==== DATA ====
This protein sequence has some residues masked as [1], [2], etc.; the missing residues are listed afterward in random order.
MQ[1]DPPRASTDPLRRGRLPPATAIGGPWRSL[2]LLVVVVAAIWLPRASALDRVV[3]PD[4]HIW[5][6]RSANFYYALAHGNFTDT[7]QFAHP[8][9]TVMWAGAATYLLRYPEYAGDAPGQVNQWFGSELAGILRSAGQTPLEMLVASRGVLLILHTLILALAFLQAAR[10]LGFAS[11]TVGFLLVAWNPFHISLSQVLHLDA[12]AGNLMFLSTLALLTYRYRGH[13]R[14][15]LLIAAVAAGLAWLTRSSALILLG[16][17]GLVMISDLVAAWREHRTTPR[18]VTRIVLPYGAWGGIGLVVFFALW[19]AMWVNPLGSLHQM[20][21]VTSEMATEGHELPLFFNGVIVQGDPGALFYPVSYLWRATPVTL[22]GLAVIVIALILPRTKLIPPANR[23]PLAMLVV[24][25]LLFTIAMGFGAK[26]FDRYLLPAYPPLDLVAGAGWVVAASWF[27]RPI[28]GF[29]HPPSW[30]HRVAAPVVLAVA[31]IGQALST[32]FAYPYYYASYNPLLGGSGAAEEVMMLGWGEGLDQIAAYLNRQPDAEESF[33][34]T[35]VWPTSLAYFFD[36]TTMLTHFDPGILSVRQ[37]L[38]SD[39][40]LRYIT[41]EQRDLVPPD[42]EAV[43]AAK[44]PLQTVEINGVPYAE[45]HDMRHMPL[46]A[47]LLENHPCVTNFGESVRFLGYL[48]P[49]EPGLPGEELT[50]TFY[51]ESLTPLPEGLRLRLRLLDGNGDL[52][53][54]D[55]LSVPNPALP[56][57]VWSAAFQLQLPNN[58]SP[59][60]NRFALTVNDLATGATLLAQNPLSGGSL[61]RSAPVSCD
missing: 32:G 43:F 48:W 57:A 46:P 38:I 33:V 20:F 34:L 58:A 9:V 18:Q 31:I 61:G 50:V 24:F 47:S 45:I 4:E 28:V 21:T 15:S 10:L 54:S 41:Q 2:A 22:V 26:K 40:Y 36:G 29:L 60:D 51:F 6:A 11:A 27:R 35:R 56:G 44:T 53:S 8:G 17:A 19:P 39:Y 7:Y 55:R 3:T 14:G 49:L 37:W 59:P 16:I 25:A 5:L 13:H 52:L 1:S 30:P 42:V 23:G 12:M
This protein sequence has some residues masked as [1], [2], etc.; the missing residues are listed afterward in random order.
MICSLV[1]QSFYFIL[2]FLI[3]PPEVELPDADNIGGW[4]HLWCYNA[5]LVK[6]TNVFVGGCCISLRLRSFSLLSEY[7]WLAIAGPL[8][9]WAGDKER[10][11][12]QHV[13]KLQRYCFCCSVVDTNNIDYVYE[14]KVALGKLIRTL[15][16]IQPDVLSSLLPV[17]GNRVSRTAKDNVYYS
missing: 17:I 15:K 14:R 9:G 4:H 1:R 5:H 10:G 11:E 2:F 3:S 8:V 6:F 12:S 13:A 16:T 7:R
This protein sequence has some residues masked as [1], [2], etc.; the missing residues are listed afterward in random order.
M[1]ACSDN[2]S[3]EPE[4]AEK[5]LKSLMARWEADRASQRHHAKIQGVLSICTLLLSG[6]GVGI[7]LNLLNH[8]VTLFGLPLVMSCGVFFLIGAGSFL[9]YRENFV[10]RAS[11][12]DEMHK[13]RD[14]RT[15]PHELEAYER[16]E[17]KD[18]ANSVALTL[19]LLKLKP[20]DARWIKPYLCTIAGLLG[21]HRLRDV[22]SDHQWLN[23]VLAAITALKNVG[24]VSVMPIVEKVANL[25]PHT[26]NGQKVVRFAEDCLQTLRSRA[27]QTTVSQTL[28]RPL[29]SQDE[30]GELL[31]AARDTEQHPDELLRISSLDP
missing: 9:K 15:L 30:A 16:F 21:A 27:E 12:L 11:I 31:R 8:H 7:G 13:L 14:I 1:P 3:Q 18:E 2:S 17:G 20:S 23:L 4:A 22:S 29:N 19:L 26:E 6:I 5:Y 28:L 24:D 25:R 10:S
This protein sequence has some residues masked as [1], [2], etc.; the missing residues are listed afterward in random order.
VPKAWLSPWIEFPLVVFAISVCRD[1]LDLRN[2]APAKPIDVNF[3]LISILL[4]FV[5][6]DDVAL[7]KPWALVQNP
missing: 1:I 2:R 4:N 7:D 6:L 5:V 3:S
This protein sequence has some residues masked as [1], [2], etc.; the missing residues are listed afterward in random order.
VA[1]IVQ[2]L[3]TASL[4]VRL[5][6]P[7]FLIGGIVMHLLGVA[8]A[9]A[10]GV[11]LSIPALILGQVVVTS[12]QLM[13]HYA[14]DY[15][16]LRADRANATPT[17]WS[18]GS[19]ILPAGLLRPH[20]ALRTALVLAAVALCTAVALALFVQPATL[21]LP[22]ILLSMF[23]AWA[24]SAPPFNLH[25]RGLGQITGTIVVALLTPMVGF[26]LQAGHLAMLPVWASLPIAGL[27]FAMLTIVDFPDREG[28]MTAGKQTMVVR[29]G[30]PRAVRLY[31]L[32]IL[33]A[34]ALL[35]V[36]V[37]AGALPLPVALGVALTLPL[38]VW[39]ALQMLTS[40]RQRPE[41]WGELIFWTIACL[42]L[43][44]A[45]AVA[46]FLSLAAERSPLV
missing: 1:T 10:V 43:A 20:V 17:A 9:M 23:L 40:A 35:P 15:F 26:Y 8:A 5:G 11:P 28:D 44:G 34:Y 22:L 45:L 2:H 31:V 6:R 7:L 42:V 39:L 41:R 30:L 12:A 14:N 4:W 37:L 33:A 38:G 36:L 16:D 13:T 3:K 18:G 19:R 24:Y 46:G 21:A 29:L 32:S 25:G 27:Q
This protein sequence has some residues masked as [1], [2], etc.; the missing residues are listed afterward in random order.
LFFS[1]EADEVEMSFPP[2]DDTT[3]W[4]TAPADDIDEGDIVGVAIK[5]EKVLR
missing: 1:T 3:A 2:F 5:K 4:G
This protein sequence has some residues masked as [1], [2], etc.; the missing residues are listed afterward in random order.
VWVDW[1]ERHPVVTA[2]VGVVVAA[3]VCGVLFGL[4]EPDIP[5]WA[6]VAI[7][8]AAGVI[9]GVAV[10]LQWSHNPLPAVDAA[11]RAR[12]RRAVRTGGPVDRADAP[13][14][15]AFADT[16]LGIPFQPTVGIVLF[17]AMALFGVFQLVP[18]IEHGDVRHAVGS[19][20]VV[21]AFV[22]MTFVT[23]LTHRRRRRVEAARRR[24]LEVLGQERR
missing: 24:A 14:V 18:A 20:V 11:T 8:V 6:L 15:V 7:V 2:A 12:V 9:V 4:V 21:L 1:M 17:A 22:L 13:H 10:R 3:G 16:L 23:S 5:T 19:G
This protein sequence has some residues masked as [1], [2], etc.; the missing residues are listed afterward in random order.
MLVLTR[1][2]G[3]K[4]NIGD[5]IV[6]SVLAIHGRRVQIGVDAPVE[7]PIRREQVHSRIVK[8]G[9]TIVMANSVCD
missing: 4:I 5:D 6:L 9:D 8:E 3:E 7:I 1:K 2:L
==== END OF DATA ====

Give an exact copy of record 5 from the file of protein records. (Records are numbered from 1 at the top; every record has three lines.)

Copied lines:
This protein sequence has some residues masked as [1], [2], etc.; the missing residues are listed afterward in random order.
VA[1]IVQ[2]L[3]TASL[4]VRL[5][6]P[7]FLIGGIVMHLLGVA[8]A[9]A[10]GV[11]LSIPALILGQVVVTS[12]QLM[13]HYA[14]DY[15][16]LRADRANATPT[17]WS[18]GS[19]ILPAGLLRPH[20]ALRTALVLAAVALCTAVALALFVQPATL[21]LP[22]ILLSMF[23]AWA[24]SAPPFNLH[25]RGLGQITGTIVVALLTPMVGF[26]LQAGHLAMLPVWASLPIAGL[27]FAMLTIVDFPDREG[28]MTAGKQTMVVR[29]G[30]PRAVRLY[31]L[32]IL[33]A[34]ALL[35]V[36]V[37]AGALPLPVALGVALTLPL[38]VW[39]ALQMLTS[40]RQRPE[41]WGELIFWTIACL[42]L[43][44]A[45]AVA[46]FLSLAAERSPLV
missing: 1:T 10:V 43:A 20:V 17:A 9:M 23:L 40:A 35:P 15:F 26:Y 8:A 5:G 11:P 28:D 44:G 34:Y 22:L 45:L 2:H 31:V 6:R 7:L 42:V 39:L 41:R 30:L 12:A 14:N 4:W 37:L 33:A 38:G 36:L 16:D 13:T 3:K 18:G 19:R 24:Y 46:G 21:A 29:L 32:S 25:G 27:Q